The Prime Minister retains full confidence in Sir Gavin Williamson despite the emergence of threatening and abusive texts sent by the senior minister to a female colleague.
Rishi Sunak is under fire for bringing Sir Gavin back into the Government when he knew he was under investigation for allegedly bullying former chief whip Wendy Morton.
Labour leader Sir Keir Starmer has said the Cabinet Office minister is “clearly not suitable” for the job and claimed Mr Sunak was “weak” to appoint him.
But he still has the Prime Minister’s backing, according to No 10, while Mr Sunak maintains a zero-tolerance approach to bullying within Government.
In a series of texts exposed over the weekend, Sir Gavin angrily accused Ms Morton of seeking to “punish” MPs like him who were out of favour with then-premier Liz Truss by excluding them from the Queen’s funeral.
Former Conservative Party chairman Sir Jake Berry said he informed Mr Sunak on the day he took the reins as Tory leader that Ms Morton had lodged a formal complaint over the messages.
But the PM went ahead with the appointment anyway the next day, with Downing Street citing his belief that Sir Gavin would make an “important contribution” to Government.
The Prime Minister has said the texts were not “not acceptable or right”, while Cabinet minister Grant Shapps earlier echoed this sentiment – describing the correspondence as “completely inappropriate”.
But with questions raised over his judgment, Mr Sunak has sought to clarify what he knew and when.
While he was aware of a “disagreement”, he has said he was not party to the details of the exchange at the time he brought Sir Gavin back into Government.
Asked on Monday if the Prime Minister had full confidence in the Cabinet Office minister, his official spokesman said: “Yes.”
Pressed on why Mr Sunak gave Sir Gavin the job, he added: “Obviously he thinks he has an important contribution to make to Government.”
Sir Keir told broadcasters during a visit to Imperial College London that it was “disappointing” to be having a discussion about the Prime Minister’s judgment “yet again”.
“He’s clearly got people around the Cabinet table who are not fit to be there,” he said.
“That is because he was so weak and wanted to avoid an election within his own party.”
He reiterated Labour’s calls for a general election, arguing that the public deserve a vote as debates persist over the “weak position the Prime Minister is in”.
Lib Dem chief whip Wendy Chamberlain said the Cabinet Office minister should be fired, as “in any other workplace, someone who behaved as he did would have been rightly dismissed for gross misconduct”.
“Every day Williamson remains in his post is an insult to the decent hardworking people across the country,” she said.
But Sunak ally and former Cabinet minister George Eustice played down the row as “a storm in a teacup”, questioning why a complaint had been raised in the first place.
“It was wrong, (Sir Gavin) shouldn’t have used that sort of language, he shouldn’t have adopted that sort of tone. It’s a minor storm in a teacup in the scheme of things with all the other great challenges that we face,” he told Times Radio.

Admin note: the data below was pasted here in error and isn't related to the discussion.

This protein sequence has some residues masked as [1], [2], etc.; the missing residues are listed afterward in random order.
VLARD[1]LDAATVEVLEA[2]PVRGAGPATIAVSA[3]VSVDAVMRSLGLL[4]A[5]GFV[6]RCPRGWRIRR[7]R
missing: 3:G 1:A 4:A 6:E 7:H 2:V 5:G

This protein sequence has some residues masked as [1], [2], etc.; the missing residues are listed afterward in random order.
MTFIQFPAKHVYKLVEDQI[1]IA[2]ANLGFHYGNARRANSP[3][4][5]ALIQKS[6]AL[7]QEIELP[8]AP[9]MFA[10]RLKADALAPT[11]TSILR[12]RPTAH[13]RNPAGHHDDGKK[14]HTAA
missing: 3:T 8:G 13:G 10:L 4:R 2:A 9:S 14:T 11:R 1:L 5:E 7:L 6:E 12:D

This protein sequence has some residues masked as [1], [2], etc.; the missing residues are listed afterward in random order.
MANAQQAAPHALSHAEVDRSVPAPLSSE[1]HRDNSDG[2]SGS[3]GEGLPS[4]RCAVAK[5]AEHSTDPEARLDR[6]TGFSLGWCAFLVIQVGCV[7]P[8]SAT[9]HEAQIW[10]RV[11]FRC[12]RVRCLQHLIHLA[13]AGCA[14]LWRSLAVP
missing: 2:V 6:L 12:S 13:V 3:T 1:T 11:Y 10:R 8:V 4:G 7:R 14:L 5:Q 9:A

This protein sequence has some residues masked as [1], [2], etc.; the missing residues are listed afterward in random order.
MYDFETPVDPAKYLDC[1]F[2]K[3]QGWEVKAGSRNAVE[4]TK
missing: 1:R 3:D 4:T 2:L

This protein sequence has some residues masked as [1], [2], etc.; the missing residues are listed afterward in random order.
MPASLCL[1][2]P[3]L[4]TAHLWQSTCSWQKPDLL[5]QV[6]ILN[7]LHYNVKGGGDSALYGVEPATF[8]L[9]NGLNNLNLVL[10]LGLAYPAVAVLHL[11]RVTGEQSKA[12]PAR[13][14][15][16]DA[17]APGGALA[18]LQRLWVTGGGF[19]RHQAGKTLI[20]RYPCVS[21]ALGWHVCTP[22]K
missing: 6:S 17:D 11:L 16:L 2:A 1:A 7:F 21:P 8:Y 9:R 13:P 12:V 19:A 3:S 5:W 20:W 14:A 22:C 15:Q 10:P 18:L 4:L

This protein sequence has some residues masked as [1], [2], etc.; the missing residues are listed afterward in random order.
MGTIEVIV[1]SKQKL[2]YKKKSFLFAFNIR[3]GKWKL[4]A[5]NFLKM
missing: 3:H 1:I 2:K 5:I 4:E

“He was very frustrated and personally I’m not quite sure why the chief whip sort of referred this up to the… Conservative Party, rather than just try and resolve it between the two of them.”
The Prime Minister’s spokesman said he was “not aware” whether Mr Sunak had spoken with either Sir Gavin or Ms Morton since the matter came to light but stressed he would not normally get into details of private conversations.
He said Mr Sunak has a zero-tolerance approach to bullying inside Government.
However, he would not commit to a timeline for appointing a new ethics adviser.
“There is a process ongoing. We’ll update you as soon as possible,” he said.
In the messages, obtained by The Sunday Times, Sir Gavin complained it was “very poor” that MPs who weren’t “favoured” had been excluded from the Queen’s funeral at Westminster Abbey.
Ms Morton repeatedly insisted that his claims were unfounded and that the Government had been allocated an “extremely limited” number of tickets.
Sir Gavin retorted: “Well certainly looks it which I think is very shit and perception becomes reality. Also don’t forget I know how this works so don’t puss (sic) me about.
“It’s very clear how you are going to treat a number of us which is very stupid and you are showing f*** all interest in pulling things together.
“Also this shows exactly how you have rigged it is is (sic) disgusting you are using her death to punish people who are just supportive, absolutely disgusting.
“Well let’s see how many more times you f*** us all over. There is a price for everything.”
Sir Jake told the paper that he was informed by the Conservative Party chief executive on October 24 – the day before Mr Sunak formally took office – that a formal complaint had been made against Sir Gavin.
“In compliance with protocol, in my capacity as party chairman, I informed both the new Prime Minister and his incoming chief of staff about the complaint on the same day,” he said.
Sir Gavin, who was knighted by Boris Johnson earlier this year, is a divisive figure at Westminster where he is viewed with suspicion by many Tory MPs because of his reputation as an inveterate plotter.
He was sacked first by Theresa May as defence secretary for leaking details of a National Security Council meeting and then by Mr Johnson as education secretary over the Covid-19 A-levels debacle.
However, he was regarded as a key figure in Mr Sunak’s campaign over the summer to become party leader.